The Brady is among the premier Urological Institutes in the world. The Johns Hopkins Hospital and The Brady have been ranked one of the top hospitals and Urology Departments in America by U.S. News & World Report. We write here to share the newest, exciting news in urology and from The Brady Urological Institute and Department of Urology at Johns Hopkins Hospital.
The Asymptomatic Kidney Stone: To Treat or Not to Treat
Many patients show up to urology clinic with kidney stones that are not causing problems at the moment. It is well known that obstructing kidney stones can cause excruciating pain and discomfort, so the question often follows, "Should I have this stone treated before it causes problems?" The following is a discussion of the facts surrounding Asymptomatic Kidney Stones.
It is estimated that 5% of women and 10% of men in the US have nephrolithiasis (or kidney stones).[1,2] Most people do not know they have kidney stones until they obstruct one of the ureters, connecting the kidney to the bladder. These symptoms may include flank pain, nausea and vomiting, hematuria (blood in the urine) or high fever. Many patients have kidney stones and have no symptoms. In fact, studies of patients without symptoms of nephrolithiasis who underwent imaging for other reasons demonstrate asymptomatic nephrolithiasis in 7.8-9.7% of patients, often with these patients having more than one stone and stones of a size that are likely to eventually obstruct and cause symptoms.[3,4]
Urology at the Brady Urological Institute at Johns Hopkins recently told Practice Updates: Urology, "In general, our indications for surgery for stone patients are pain, obstruction, or infection. In most cases, patients with incidentally found stones will not meet any of these three criteria—which usually, then, results in the conservative, expectant approach." A recent analysis by Goldsmith and Lipkin in Nature Reviews Urology reports that 50% of patients with asymptomatic stones will develop symptoms at five years. Of these patients, half will pass spontaneously and half will require surgery. Dr. Matlaga summarizes, "I quote patients a 10% risk per year of their stone becoming symptomatic, and counsel them as to how a stone event might present and what they should do at that time."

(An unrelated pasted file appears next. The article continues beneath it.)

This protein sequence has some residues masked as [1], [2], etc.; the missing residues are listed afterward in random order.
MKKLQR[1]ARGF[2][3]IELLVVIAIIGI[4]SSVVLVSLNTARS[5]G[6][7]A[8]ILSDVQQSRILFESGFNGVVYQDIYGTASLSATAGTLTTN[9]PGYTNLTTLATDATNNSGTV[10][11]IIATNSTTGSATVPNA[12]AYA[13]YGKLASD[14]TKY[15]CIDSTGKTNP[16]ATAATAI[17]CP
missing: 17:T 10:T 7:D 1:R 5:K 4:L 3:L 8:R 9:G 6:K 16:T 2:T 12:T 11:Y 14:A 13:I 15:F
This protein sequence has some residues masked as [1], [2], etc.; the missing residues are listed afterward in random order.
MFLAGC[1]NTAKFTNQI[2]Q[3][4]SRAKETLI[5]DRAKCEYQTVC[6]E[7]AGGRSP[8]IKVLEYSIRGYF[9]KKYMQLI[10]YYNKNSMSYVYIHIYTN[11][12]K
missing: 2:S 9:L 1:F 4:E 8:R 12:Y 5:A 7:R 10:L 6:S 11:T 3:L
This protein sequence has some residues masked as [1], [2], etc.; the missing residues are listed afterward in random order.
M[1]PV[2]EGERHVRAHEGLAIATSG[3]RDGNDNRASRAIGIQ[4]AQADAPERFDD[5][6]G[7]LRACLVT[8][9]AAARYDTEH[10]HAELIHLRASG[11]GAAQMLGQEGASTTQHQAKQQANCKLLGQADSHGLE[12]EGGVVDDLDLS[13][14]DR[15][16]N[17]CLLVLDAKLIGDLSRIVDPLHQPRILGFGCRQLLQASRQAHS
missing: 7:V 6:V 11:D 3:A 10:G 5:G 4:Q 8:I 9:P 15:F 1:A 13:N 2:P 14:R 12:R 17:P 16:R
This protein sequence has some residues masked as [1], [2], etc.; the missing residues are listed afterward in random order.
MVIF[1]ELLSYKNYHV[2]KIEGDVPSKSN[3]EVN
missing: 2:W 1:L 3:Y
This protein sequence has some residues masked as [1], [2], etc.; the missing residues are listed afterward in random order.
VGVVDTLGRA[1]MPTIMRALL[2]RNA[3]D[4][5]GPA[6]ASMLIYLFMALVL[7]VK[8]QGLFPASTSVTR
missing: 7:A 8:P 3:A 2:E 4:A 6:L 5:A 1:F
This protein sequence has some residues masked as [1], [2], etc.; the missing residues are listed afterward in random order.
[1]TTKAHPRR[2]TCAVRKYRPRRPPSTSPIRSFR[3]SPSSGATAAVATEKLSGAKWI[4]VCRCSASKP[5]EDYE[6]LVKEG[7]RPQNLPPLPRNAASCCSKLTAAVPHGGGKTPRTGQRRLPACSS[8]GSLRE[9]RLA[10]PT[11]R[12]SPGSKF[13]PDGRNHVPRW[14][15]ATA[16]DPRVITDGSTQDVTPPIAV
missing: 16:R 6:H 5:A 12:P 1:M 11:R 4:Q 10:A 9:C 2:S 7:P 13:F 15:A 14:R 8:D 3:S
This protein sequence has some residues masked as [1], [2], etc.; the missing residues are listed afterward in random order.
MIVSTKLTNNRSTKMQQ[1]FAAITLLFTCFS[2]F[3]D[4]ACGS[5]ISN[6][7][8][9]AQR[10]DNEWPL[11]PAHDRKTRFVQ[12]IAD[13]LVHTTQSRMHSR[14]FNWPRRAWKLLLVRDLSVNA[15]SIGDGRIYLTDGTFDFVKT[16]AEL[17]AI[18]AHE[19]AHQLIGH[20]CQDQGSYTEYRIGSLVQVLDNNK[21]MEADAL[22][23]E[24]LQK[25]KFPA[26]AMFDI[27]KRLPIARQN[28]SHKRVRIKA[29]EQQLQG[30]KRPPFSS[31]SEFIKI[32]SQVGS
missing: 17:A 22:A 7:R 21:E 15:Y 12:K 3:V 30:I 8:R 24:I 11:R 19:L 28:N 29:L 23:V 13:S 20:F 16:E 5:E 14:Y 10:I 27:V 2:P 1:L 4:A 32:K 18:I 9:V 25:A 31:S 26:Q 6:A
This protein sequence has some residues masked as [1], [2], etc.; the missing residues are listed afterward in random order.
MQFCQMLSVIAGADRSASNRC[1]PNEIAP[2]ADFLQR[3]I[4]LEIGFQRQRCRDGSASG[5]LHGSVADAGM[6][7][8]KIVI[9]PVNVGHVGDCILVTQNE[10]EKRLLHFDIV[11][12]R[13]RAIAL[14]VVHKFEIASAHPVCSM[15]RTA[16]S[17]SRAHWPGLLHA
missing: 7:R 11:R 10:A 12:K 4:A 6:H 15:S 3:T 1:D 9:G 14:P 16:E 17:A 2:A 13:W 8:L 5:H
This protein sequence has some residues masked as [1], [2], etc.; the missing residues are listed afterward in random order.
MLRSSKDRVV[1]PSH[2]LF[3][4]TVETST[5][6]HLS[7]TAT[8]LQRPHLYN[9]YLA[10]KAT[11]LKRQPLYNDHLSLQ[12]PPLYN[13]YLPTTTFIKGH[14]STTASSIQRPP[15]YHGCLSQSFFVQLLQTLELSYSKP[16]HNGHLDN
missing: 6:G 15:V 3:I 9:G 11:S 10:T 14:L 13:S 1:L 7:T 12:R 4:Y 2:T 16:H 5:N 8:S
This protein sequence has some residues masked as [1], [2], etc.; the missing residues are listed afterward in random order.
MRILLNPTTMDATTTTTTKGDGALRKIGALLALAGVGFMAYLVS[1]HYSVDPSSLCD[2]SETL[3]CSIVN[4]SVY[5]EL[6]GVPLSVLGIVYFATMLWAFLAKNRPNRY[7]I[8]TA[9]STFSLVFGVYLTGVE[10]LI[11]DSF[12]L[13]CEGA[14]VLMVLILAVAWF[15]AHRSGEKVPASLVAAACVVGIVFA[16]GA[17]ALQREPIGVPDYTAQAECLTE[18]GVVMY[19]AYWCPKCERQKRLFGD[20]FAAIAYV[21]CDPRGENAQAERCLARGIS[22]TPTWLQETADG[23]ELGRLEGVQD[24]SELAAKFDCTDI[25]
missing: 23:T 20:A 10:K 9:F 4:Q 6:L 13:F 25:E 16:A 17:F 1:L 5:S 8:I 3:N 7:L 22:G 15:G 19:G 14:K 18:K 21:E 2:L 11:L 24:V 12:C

There are a number of characteristics that may influence the need to treat an asymptomatic stone including stone size, location and patient characteristics. Stones >4mm have a 26% greater chance of being symptomatic than stones <4mm, and 15mm stones have a 100% chance of causing an issue. Stones in the renal pelvis are more likely to migrate into the ureter and cause symptoms than stones in the lower pole calyx. Patient characteristics that may push a urologist to treat a stone include those patients in whom an obstructing kidney stone could have serious consequences. These include patients with solitary kidney or baseline kidney disease, other medical comorbidities that could make a kidney infection or unplanned surgery more risky (including immunosuppresion or diabetes), patients who have surgically reconstructed urinary systems or some patients in unique professions with serious consequences of an obstructing stone (like airline pilots).
In general, it is recommended to follow patients expectantly until an asymptomatic stones becomes symptomatic. Patients with large stones (especially in the renal pelvis), a solitary kidney or those with a serious risk of adverse consequences due to an obstructing stone should consider earlier elective treatment of the stone.
1. Johnson, C. M., Wilson, D. M., O'Fallon, W. M., Malek, R. S. & Kurland, L. T. Renal stone epidemiology: a 25-year study in Rochester, Minnesota. Kidney Int. 16, 624–631 (1979).
2. Hiatt, R. A., Dales, L. G., Friedman, G. D. & Hunkeler, E. M. Frequency of urolithiasis in a prepaid medical care program. Am. J. Epidemiol. 115, 255–265 (1982).
3. Boyce, C. J., Pickhardt, P. J., Lawrence, E. M., Kim, D. H. & Bruce, R. J. Prevalence of urolithiasis in asymptomatic adults: objective determination using low dose noncontrast computerized tomography. J. Urol. 183, 1017–1021 (2010).
4. Lorenz, E. C. et al. Clinical characteristics of potential kidney donors with asymptomatic kidney stones. Nephrol. Dial. Transplant. 26, 2695–2700 (2011).
5. Goldsmith ZG, Lipkin ME. When (and how) to surgically treat asymptomatic renal stones. Nat Rev Urol. 2012 Mar 27;9(6):315-20. doi: 10.1038/nrurol.2012.43.
6. Burgher, A., Beman, M., Holtzman, J. L. & Monga, M. Progression of nephrolithiasis: long-term outcomes with observation of asymptomatic calculi. J. Endourol. 18, 534–539 (2004).